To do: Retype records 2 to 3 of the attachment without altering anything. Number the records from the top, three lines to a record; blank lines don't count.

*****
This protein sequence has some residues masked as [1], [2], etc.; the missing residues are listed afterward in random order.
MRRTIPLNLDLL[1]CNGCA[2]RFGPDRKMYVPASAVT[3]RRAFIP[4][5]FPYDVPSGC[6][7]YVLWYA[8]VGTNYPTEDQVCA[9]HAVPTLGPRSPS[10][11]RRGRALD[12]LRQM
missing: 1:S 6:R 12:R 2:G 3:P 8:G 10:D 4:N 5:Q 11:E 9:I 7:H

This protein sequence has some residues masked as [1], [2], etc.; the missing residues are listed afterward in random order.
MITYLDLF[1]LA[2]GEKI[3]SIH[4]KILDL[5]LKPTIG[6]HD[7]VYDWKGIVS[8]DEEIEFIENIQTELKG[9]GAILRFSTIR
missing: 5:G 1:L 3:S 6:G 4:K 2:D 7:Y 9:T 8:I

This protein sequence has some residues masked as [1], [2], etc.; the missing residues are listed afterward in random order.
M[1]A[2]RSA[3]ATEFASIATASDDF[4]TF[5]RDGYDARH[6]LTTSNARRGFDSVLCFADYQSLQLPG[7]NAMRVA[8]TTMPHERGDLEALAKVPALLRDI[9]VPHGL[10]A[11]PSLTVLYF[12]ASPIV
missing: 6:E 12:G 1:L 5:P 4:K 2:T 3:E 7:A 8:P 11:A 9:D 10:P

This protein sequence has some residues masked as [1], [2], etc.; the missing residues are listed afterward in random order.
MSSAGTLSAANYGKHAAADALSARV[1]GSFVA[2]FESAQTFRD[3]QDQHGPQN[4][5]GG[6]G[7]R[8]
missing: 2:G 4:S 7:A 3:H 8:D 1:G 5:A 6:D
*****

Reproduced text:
This protein sequence has some residues masked as [1], [2], etc.; the missing residues are listed afterward in random order.
MITYLDLF[1]LA[2]GEKI[3]SIH[4]KILDL[5]LKPTIG[6]HD[7]VYDWKGIVS[8]DEEIEFIENIQTELKG[9]GAILRFSTIR
missing: 5:G 1:L 3:S 6:G 4:K 2:D 7:Y 9:T 8:I

This protein sequence has some residues masked as [1], [2], etc.; the missing residues are listed afterward in random order.
M[1]A[2]RSA[3]ATEFASIATASDDF[4]TF[5]RDGYDARH[6]LTTSNARRGFDSVLCFADYQSLQLPG[7]NAMRVA[8]TTMPHERGDLEALAKVPALLRDI[9]VPHGL[10]A[11]PSLTVLYF[12]ASPIV
missing: 6:E 12:G 1:L 5:P 4:K 2:T 3:E 7:A 8:P 11:A 9:D 10:P